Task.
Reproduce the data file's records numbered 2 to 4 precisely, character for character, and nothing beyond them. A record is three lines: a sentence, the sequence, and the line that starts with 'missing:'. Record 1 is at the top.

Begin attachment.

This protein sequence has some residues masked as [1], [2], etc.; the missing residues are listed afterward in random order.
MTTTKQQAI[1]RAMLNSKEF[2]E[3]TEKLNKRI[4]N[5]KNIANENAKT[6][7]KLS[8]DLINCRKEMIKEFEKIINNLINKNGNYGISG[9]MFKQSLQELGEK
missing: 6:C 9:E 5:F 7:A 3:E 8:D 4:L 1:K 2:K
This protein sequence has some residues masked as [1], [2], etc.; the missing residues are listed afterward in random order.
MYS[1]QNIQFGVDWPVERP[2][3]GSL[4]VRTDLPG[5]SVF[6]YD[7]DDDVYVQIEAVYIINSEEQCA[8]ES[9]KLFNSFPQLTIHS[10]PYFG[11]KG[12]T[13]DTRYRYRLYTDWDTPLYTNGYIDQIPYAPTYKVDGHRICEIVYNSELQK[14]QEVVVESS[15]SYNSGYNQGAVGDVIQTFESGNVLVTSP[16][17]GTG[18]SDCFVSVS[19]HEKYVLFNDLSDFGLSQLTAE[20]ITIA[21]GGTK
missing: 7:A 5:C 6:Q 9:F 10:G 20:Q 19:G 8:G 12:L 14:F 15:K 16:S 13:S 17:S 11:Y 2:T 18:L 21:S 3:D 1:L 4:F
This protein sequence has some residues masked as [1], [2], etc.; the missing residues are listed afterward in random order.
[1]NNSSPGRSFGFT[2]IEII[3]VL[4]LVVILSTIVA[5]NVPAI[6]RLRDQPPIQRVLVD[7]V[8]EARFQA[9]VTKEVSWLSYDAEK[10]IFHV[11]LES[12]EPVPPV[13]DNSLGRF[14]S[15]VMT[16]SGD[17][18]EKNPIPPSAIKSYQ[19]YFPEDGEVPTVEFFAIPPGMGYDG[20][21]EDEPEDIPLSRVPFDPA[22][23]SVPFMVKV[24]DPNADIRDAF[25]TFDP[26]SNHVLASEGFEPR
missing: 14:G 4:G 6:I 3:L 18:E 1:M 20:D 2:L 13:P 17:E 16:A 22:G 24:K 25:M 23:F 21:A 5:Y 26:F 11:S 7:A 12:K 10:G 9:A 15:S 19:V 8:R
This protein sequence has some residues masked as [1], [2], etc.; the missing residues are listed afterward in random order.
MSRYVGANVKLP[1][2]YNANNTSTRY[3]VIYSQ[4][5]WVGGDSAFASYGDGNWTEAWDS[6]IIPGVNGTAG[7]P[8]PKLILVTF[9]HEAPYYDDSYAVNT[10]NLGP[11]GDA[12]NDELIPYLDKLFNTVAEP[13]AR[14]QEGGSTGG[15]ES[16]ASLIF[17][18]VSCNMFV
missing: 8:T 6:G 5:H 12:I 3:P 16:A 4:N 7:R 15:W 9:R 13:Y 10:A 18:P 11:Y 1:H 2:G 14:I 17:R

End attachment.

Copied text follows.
This protein sequence has some residues masked as [1], [2], etc.; the missing residues are listed afterward in random order.
MYS[1]QNIQFGVDWPVERP[2][3]GSL[4]VRTDLPG[5]SVF[6]YD[7]DDDVYVQIEAVYIINSEEQCA[8]ES[9]KLFNSFPQLTIHS[10]PYFG[11]KG[12]T[13]DTRYRYRLYTDWDTPLYTNGYIDQIPYAPTYKVDGHRICEIVYNSELQK[14]QEVVVESS[15]SYNSGYNQGAVGDVIQTFESGNVLVTSP[16][17]GTG[18]SDCFVSVS[19]HEKYVLFNDLSDFGLSQLTAE[20]ITIA[21]GGTK
missing: 7:A 5:C 6:Q 9:F 10:G 20:Q 19:G 8:G 12:L 14:F 15:K 16:S 13:S 17:S 11:Y 2:T 18:L 21:S 3:D 1:L 4:F
This protein sequence has some residues masked as [1], [2], etc.; the missing residues are listed afterward in random order.
[1]NNSSPGRSFGFT[2]IEII[3]VL[4]LVVILSTIVA[5]NVPAI[6]RLRDQPPIQRVLVD[7]V[8]EARFQA[9]VTKEVSWLSYDAEK[10]IFHV[11]LES[12]EPVPPV[13]DNSLGRF[14]S[15]VMT[16]SGD[17][18]EKNPIPPSAIKSYQ[19]YFPEDGEVPTVEFFAIPPGMGYDG[20][21]EDEPEDIPLSRVPFDPA[22][23]SVPFMVKV[24]DPNADIRDAF[25]TFDP[26]SNHVLASEGFEPR
missing: 14:G 4:G 6:I 3:L 18:E 1:M 20:D 2:L 13:P 17:E 16:A 22:G 24:K 25:M 23:F 21:A 5:Y 26:F 11:S 7:A 12:K 10:G 9:A 15:S 19:V 8:R
This protein sequence has some residues masked as [1], [2], etc.; the missing residues are listed afterward in random order.
MSRYVGANVKLP[1][2]YNANNTSTRY[3]VIYSQ[4][5]WVGGDSAFASYGDGNWTEAWDS[6]IIPGVNGTAG[7]P[8]PKLILVTF[9]HEAPYYDDSYAVNT[10]NLGP[11]GDA[12]NDELIPYLDKLFNTVAEP[13]AR[14]QEGGSTGG[15]ES[16]ASLIF[17][18]VSCNMFV
missing: 8:T 6:G 5:H 12:I 3:P 16:A 4:N 7:R 15:W 9:R 13:Y 10:A 18:P 11:Y 1:H 2:G 14:I 17:R